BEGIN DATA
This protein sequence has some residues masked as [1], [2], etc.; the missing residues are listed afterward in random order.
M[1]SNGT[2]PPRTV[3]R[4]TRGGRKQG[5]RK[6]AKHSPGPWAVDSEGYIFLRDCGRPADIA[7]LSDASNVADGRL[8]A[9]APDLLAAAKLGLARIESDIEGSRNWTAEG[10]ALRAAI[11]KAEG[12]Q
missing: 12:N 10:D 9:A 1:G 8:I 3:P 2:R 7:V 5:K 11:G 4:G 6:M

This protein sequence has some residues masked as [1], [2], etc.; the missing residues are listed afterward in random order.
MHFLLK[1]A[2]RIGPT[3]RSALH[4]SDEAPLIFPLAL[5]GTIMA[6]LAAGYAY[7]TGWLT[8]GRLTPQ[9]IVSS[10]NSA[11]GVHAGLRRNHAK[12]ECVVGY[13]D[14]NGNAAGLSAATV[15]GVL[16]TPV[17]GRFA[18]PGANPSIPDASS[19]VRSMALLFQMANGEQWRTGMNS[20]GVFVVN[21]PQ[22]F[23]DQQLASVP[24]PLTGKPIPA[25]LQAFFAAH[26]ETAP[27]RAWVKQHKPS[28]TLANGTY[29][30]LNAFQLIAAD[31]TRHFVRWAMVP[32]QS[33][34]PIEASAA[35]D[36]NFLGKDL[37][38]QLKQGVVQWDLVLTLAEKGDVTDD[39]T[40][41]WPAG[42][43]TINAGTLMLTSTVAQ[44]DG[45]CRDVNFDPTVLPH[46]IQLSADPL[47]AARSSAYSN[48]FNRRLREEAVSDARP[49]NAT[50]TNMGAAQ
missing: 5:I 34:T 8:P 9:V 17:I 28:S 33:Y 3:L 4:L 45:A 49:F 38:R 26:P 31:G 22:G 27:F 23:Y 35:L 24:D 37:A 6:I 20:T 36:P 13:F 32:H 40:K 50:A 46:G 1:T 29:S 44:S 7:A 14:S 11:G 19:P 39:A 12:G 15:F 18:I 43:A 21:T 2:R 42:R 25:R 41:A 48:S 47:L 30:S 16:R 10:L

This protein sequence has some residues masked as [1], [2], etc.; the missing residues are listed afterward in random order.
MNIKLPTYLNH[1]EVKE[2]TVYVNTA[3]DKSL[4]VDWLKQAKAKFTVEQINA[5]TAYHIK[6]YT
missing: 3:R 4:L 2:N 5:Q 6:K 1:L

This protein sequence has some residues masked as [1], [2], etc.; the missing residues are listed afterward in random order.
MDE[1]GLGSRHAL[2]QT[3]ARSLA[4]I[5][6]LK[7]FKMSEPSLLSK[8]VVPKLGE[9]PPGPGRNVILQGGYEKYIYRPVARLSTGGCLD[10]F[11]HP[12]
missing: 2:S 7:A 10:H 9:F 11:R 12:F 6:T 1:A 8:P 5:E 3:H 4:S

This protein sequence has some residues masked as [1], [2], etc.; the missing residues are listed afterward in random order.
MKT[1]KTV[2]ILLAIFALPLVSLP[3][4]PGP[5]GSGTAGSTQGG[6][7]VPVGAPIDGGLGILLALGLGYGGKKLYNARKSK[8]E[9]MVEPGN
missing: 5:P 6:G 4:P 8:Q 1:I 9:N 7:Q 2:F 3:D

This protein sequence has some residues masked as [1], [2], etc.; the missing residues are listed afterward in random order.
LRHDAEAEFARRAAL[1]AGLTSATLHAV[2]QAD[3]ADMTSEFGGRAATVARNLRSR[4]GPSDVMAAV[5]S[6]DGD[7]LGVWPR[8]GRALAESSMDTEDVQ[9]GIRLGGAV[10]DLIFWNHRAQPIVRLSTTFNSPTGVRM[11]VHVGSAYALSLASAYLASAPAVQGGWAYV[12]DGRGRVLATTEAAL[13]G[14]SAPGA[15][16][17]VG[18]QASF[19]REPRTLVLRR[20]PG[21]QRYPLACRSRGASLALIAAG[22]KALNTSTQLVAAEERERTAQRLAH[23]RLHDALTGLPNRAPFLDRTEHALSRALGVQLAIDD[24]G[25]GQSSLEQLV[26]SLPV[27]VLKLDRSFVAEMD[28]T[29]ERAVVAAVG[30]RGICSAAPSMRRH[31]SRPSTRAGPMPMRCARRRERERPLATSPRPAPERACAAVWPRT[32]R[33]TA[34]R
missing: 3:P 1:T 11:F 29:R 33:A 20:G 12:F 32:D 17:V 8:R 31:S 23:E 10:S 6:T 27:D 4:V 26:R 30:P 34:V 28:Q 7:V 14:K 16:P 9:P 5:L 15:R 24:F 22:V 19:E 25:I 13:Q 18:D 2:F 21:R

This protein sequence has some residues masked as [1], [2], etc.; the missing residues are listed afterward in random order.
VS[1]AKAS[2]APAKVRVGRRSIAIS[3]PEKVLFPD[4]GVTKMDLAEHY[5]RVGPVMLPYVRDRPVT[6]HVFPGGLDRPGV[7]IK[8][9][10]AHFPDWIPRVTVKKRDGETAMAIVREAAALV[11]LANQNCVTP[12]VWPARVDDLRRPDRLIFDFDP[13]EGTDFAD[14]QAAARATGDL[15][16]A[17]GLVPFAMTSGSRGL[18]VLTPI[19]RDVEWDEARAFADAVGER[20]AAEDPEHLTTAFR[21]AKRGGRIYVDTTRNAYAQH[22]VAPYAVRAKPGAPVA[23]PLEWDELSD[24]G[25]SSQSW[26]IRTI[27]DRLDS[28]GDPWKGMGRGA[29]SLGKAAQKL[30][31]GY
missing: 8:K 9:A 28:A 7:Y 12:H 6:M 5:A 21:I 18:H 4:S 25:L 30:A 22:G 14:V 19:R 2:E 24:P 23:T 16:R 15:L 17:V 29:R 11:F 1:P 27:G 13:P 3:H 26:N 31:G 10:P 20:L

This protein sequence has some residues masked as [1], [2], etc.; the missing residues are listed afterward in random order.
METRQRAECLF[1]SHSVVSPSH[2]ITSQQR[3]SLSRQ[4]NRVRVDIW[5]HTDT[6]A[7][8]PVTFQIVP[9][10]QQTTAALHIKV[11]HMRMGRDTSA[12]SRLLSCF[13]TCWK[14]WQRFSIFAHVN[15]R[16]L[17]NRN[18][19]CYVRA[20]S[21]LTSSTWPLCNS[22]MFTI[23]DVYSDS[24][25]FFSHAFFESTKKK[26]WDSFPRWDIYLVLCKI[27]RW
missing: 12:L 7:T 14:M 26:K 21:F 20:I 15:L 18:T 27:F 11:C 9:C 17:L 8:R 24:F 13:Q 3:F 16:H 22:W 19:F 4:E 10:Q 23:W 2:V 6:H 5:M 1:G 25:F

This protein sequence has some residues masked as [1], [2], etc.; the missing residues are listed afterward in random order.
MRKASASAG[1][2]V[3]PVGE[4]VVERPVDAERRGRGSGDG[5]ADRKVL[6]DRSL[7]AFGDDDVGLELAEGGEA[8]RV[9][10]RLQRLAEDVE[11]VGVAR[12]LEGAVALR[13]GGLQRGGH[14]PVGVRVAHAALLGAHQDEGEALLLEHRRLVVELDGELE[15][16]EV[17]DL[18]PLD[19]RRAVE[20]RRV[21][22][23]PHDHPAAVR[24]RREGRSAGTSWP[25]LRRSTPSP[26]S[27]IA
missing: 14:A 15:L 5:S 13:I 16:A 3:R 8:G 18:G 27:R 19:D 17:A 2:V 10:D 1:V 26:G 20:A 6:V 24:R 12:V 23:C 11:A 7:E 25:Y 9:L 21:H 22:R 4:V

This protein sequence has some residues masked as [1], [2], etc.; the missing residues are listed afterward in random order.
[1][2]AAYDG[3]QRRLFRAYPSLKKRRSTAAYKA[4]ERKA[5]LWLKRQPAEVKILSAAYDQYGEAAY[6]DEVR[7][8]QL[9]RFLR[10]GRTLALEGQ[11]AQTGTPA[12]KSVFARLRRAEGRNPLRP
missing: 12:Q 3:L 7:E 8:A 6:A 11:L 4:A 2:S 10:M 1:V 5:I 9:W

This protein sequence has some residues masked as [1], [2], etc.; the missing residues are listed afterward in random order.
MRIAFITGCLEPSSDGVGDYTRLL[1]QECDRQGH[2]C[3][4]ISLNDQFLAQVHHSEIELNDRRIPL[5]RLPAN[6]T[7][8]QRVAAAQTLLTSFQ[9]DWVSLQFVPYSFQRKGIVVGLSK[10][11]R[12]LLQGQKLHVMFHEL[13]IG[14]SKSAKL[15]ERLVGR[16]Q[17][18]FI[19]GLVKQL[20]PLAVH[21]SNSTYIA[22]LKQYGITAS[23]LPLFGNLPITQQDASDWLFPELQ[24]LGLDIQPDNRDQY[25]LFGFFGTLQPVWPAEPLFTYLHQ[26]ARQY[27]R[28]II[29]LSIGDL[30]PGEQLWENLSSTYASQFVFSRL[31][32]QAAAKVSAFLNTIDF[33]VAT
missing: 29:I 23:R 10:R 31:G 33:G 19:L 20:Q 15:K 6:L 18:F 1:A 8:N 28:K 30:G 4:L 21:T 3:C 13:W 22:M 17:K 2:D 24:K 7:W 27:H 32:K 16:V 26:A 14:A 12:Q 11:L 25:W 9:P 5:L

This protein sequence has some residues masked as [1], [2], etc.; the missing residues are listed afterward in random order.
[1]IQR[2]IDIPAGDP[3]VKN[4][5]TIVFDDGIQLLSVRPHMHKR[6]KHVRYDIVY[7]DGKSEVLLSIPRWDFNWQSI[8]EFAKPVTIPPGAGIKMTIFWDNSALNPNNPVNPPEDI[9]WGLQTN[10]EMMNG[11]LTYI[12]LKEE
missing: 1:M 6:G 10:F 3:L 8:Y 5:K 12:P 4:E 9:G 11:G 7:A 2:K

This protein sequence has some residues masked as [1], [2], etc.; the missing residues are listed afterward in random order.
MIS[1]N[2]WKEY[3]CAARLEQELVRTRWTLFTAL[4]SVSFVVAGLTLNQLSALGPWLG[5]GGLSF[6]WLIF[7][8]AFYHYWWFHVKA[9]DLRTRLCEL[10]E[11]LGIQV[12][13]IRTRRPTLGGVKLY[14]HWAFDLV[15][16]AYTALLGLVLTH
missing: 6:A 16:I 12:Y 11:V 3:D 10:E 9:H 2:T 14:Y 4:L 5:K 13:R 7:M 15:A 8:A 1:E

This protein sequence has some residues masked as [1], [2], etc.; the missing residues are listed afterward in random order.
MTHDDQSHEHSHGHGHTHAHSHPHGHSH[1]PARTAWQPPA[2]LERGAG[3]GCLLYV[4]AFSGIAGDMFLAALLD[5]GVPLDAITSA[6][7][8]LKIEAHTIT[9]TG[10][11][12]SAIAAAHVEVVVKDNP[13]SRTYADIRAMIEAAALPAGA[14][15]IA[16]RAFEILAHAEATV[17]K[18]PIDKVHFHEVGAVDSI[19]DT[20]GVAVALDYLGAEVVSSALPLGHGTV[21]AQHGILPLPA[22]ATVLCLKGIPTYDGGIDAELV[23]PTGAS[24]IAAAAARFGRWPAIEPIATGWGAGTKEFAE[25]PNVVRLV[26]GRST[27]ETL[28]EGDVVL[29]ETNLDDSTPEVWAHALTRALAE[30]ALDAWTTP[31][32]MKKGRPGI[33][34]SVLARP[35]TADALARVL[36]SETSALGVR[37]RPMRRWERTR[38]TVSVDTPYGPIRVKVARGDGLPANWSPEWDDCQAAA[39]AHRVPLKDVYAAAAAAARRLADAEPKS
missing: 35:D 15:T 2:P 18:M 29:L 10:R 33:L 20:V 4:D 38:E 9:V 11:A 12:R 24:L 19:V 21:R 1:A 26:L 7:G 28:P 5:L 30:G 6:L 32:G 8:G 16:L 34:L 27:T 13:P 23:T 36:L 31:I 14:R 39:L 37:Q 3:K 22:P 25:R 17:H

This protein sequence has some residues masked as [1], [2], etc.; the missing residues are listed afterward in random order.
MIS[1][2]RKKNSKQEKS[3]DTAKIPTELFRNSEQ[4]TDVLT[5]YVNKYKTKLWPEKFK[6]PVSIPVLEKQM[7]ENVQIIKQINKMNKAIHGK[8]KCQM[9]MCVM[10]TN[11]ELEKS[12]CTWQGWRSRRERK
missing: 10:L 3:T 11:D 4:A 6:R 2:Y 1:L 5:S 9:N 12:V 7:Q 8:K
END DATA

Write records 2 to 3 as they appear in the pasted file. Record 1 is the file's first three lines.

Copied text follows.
This protein sequence has some residues masked as [1], [2], etc.; the missing residues are listed afterward in random order.
MHFLLK[1]A[2]RIGPT[3]RSALH[4]SDEAPLIFPLAL[5]GTIMA[6]LAAGYAY[7]TGWLT[8]GRLTPQ[9]IVSS[10]NSA[11]GVHAGLRRNHAK[12]ECVVGY[13]D[14]NGNAAGLSAATV[15]GVL[16]TPV[17]GRFA[18]PGANPSIPDASS[19]VRSMALLFQMANGEQWRTGMNS[20]GVFVVN[21]PQ[22]F[23]DQQLASVP[24]PLTGKPIPA[25]LQAFFAAH[26]ETAP[27]RAWVKQHKPS[28]TLANGTY[29][30]LNAFQLIAAD[31]TRHFVRWAMVP[32]QS[33][34]PIEASAA[35]D[36]NFLGKDL[37][38]QLKQGVVQWDLVLTLAEKGDVTDD[39]T[40][41]WPAG[42][43]TINAGTLMLTSTVAQ[44]DG[45]CRDVNFDPTVLPH[46]IQLSADPL[47]AARSSAYSN[48]FNRRLREEAVSDARP[49]NAT[50]TNMGAAQ
missing: 5:I 34:T 8:P 9:V 17:I 28:S 33:Y 3:L 4:L 45:A 49:F 38:R 26:P 31:G 22:G 27:F 23:Y 35:L 24:D 37:A 6:I 20:T 36:P 13:F 32:H 40:K 50:A 46:G 1:T 29:S 44:S 7:A 14:S 11:G 19:P 39:A 12:G 15:F 18:I 43:A 21:T 2:R 42:R 25:R 41:A 48:S 47:L 30:S 16:R 10:L

This protein sequence has some residues masked as [1], [2], etc.; the missing residues are listed afterward in random order.
MNIKLPTYLNH[1]EVKE[2]TVYVNTA[3]DKSL[4]VDWLKQAKAKFTVEQINA[5]TAYHIK[6]YT
missing: 3:R 4:L 2:N 5:Q 6:K 1:L